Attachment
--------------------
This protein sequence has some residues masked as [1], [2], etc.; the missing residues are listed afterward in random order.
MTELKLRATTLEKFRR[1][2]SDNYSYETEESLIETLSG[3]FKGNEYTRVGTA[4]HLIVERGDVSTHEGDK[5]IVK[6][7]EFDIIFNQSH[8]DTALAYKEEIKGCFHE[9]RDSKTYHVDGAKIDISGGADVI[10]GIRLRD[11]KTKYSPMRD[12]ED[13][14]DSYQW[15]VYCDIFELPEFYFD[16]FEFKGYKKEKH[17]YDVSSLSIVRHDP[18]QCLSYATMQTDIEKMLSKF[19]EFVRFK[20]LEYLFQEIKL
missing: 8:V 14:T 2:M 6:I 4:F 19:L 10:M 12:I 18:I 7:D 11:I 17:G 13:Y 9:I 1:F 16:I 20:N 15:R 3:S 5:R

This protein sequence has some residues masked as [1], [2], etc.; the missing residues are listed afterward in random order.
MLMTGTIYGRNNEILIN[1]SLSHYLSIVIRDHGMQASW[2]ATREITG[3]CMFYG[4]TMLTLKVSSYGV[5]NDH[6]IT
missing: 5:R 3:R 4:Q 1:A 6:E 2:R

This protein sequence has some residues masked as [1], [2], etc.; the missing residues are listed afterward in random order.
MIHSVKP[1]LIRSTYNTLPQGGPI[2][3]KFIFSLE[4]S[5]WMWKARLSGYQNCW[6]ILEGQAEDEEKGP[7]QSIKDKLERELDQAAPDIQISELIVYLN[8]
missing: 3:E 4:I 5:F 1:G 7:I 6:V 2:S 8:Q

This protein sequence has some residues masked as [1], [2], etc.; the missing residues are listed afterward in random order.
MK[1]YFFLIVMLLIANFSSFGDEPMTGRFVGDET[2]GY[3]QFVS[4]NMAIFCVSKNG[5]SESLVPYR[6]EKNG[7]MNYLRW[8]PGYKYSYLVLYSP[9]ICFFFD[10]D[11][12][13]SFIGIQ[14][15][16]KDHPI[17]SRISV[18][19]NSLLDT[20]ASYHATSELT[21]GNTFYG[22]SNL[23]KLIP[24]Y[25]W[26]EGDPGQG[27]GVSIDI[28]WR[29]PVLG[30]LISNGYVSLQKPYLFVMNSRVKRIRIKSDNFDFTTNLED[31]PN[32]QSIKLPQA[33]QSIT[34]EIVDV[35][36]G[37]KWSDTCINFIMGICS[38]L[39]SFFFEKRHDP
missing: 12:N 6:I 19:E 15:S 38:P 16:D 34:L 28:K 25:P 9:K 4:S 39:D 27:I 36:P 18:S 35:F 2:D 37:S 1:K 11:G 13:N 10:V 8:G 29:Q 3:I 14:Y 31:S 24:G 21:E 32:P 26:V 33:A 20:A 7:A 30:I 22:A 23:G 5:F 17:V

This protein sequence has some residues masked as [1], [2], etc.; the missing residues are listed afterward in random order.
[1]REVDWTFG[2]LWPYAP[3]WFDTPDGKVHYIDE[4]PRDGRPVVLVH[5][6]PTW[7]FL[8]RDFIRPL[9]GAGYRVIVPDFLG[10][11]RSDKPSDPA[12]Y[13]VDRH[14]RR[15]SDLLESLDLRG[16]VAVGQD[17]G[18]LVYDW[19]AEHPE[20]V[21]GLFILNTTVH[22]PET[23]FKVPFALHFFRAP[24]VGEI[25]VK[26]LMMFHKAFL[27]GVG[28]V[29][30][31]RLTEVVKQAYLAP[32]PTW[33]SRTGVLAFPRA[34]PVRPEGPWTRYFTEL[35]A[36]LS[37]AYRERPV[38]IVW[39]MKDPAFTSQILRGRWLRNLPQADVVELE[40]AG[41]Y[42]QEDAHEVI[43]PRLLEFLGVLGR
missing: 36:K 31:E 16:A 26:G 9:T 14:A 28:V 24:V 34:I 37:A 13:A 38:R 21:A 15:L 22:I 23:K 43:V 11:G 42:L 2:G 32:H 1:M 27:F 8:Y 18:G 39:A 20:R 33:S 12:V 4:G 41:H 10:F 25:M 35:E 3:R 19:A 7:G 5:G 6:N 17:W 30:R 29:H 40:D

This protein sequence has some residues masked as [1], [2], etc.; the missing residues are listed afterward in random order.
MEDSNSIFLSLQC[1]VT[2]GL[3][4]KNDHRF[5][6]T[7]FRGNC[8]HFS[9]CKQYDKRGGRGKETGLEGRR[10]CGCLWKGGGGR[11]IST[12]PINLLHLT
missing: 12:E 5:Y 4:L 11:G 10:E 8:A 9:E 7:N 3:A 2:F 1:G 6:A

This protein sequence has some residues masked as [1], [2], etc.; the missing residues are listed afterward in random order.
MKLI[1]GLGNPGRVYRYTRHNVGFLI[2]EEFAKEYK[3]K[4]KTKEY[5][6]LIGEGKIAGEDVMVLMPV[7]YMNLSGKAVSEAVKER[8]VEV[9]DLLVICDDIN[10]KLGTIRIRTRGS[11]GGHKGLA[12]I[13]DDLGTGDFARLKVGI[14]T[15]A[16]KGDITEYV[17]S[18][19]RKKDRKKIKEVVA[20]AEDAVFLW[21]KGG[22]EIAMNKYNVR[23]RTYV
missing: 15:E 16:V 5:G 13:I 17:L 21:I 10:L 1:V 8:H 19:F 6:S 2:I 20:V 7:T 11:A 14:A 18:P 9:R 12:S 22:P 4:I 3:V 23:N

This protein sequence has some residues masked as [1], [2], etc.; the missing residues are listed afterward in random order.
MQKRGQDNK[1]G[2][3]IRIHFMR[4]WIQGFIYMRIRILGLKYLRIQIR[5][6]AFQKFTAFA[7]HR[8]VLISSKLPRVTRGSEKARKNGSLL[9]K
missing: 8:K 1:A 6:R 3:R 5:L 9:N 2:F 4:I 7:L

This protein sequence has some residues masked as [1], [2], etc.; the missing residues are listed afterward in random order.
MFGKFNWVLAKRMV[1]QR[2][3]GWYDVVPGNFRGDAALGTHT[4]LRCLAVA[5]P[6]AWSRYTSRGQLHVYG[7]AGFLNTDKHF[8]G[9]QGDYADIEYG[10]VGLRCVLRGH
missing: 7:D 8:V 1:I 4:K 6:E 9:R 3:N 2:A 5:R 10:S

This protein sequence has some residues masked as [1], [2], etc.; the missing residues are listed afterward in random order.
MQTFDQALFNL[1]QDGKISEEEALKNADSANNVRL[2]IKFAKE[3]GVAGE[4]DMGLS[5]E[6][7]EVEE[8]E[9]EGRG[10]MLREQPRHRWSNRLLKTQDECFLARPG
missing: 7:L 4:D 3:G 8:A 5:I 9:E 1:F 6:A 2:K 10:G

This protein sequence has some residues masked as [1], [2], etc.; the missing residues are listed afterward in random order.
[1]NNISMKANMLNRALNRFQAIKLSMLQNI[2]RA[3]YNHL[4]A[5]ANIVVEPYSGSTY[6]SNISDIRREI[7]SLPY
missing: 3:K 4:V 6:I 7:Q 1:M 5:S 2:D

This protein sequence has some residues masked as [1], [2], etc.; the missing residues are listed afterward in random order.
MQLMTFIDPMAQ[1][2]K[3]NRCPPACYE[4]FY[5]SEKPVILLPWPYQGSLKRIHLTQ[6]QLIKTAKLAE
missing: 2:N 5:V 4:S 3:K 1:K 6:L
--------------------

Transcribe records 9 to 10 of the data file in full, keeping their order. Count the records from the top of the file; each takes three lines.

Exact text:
This protein sequence has some residues masked as [1], [2], etc.; the missing residues are listed afterward in random order.
MFGKFNWVLAKRMV[1]QR[2][3]GWYDVVPGNFRGDAALGTHT[4]LRCLAVA[5]P[6]AWSRYTSRGQLHVYG[7]AGFLNTDKHF[8]G[9]QGDYADIEYG[10]VGLRCVLRGH
missing: 7:D 8:V 1:I 4:K 6:E 9:R 3:N 2:A 5:R 10:S

This protein sequence has some residues masked as [1], [2], etc.; the missing residues are listed afterward in random order.
MQTFDQALFNL[1]QDGKISEEEALKNADSANNVRL[2]IKFAKE[3]GVAGE[4]DMGLS[5]E[6][7]EVEE[8]E[9]EGRG[10]MLREQPRHRWSNRLLKTQDECFLARPG
missing: 7:L 4:D 3:G 8:A 5:I 9:E 1:F 6:A 2:K 10:G